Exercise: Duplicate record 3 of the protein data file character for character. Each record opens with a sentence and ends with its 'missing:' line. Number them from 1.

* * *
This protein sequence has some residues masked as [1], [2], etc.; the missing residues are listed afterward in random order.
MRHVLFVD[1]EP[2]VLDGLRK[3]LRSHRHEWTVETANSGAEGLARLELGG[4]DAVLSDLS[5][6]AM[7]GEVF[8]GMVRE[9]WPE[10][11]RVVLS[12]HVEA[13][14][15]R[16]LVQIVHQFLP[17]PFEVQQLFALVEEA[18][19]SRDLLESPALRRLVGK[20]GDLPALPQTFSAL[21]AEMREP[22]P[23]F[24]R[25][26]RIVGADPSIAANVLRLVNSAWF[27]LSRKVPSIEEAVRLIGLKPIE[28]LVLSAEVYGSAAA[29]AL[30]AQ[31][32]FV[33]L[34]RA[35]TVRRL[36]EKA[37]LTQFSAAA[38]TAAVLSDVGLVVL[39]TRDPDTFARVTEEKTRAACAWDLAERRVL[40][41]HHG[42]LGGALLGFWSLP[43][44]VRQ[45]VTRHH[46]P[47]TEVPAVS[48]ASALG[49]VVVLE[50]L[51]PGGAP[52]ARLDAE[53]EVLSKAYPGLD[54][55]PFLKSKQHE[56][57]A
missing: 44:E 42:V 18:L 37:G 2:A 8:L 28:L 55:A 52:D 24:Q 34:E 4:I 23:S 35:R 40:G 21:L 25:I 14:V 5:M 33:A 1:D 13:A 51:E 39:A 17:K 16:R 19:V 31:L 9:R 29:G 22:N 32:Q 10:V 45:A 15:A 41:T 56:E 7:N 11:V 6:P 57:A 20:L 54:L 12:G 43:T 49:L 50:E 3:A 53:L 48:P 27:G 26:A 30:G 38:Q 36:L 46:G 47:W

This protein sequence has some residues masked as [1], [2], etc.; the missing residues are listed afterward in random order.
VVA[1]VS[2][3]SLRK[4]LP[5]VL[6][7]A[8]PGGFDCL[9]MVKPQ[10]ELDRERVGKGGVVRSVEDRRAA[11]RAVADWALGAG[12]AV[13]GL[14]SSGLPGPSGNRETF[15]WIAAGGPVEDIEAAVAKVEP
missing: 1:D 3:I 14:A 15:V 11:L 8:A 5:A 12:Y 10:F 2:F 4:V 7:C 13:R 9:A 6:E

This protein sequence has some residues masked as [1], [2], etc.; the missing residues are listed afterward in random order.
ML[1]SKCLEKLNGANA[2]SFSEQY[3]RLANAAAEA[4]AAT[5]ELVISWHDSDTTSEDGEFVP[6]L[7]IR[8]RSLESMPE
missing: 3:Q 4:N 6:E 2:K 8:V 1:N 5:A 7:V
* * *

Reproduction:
This protein sequence has some residues masked as [1], [2], etc.; the missing residues are listed afterward in random order.
ML[1]SKCLEKLNGANA[2]SFSEQY[3]RLANAAAEA[4]AAT[5]ELVISWHDSDTTSEDGEFVP[6]L[7]IR[8]RSLESMPE
missing: 3:Q 4:N 6:E 2:K 8:V 1:N 5:A 7:V